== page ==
When you were young

They say the Devil’s water it ain’t that sweet.

You don’t have to drink right now.

But you can dip you feet, every once in a while.

In front of me – water. Bathe carefully, one foot, the other foot, slowly, until the brown beret starts floating on Dâmboviţa. We used to hold our breaths for so long, we used to stuck our heads out and shiver. Too much ”us’’, sometimes.

And we’d start over.

There’s this road, there’s water and air and concrete and when you mix them together your feet might get stuck.

But no, not mine.

Not ours.

Those mad and beautiful boys and girls I’ve met along on this seemingly effortless, always grueling road – we talked, we smoked , we took photographs, we watched those photographs and then again talked and smoked and drank and barely got any sleep. Those glorious mornings when you’d wake up in a tiny dorm room with many people still sleeping around you. Having to deal with all the doormen and women, having to pretend you belonged. Buying sweets at 12 PM, engaging in endless fearful conversations with all the stray dogs, exchanging books and notes and dreams and songs of broken hearts and drawing and writing your life out.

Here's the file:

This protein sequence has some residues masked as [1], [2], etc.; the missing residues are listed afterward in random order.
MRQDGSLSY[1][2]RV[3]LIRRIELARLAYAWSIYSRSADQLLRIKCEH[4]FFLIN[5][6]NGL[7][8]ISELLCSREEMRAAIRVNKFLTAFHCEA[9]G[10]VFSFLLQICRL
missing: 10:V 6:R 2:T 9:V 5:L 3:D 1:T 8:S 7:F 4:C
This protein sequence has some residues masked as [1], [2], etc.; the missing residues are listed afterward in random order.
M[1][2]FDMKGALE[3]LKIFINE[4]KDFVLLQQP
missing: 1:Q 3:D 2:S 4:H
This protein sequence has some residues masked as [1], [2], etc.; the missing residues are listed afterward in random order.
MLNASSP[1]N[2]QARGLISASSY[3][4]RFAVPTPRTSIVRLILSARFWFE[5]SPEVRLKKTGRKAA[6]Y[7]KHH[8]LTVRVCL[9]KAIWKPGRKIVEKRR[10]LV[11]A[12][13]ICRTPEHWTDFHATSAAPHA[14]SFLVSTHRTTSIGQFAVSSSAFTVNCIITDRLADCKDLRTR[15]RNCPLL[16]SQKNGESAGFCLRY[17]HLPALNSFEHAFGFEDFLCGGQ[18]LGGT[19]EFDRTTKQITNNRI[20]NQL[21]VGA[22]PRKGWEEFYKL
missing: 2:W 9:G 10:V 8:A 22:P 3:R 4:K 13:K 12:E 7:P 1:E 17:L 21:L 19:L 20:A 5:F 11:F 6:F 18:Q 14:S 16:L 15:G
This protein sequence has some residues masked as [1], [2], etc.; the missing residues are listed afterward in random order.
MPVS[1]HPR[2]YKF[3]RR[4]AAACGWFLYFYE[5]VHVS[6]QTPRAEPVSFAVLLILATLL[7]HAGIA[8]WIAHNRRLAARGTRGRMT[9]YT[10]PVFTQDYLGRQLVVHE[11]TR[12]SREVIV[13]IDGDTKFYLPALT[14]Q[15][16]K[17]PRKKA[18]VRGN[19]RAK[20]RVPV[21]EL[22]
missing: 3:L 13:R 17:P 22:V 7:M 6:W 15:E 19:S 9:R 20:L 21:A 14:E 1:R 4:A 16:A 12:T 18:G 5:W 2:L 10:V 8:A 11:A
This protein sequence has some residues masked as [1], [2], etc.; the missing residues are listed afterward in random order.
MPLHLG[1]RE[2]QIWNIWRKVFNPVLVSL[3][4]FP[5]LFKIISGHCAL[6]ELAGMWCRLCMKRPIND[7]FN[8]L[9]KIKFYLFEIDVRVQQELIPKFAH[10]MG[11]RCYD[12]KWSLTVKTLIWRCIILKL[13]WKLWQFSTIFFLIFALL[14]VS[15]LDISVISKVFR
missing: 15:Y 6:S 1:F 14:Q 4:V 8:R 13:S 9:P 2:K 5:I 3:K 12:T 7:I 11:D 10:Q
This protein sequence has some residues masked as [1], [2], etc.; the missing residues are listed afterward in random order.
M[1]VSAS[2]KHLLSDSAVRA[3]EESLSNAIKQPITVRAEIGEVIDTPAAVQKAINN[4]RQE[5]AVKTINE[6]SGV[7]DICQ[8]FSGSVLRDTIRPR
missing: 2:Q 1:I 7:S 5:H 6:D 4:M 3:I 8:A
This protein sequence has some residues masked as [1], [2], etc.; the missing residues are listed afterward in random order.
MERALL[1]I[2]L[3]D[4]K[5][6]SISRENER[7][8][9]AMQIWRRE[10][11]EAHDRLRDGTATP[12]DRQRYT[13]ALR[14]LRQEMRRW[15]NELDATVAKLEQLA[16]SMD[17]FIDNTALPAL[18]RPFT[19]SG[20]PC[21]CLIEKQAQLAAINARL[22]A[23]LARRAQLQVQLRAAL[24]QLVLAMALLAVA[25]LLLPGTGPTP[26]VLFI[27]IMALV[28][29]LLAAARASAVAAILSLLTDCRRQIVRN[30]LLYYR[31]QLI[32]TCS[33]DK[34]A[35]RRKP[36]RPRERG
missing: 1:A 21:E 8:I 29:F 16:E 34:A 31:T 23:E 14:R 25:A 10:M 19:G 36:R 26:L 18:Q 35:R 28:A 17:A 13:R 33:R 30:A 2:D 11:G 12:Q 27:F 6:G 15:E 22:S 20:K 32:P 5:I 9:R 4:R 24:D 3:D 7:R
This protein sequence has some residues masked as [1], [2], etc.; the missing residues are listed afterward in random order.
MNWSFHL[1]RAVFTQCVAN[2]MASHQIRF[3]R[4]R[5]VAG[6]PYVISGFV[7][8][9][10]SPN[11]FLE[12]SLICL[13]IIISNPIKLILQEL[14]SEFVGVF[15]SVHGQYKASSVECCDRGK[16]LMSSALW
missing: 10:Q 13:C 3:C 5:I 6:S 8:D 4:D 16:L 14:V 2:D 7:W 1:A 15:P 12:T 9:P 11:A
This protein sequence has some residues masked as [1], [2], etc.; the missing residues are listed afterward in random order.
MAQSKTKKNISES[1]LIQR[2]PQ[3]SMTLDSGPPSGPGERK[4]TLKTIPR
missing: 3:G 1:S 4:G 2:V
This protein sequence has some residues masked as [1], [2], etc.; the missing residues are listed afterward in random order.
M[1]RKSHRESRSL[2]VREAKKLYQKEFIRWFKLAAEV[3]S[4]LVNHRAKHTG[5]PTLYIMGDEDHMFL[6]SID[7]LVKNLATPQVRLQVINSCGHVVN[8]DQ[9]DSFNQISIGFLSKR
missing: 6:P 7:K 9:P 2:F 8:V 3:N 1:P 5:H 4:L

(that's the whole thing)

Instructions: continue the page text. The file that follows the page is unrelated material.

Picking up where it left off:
I carry people in an old backpack – precious souvenirs.

They’re now spread all around the world, hugging and screaming and dancing and reading and hoping and fearing. Some of them are still here.

Can we climb this mountain?

We are almost on top, breathe in – breathe out.

There’s still some water and smoke in your lungs. Do not hurry to spit it out.

It helps you inhale easier, it helps you bathe the words of people you meet in the waters of the people you will always keep deep inside.

One more swim, one more autumn walking along what you have thought to be the widest river in the world.

And then a wider river, and then – the sea.

Pictures taken in September 2009 by Matilda and Fani

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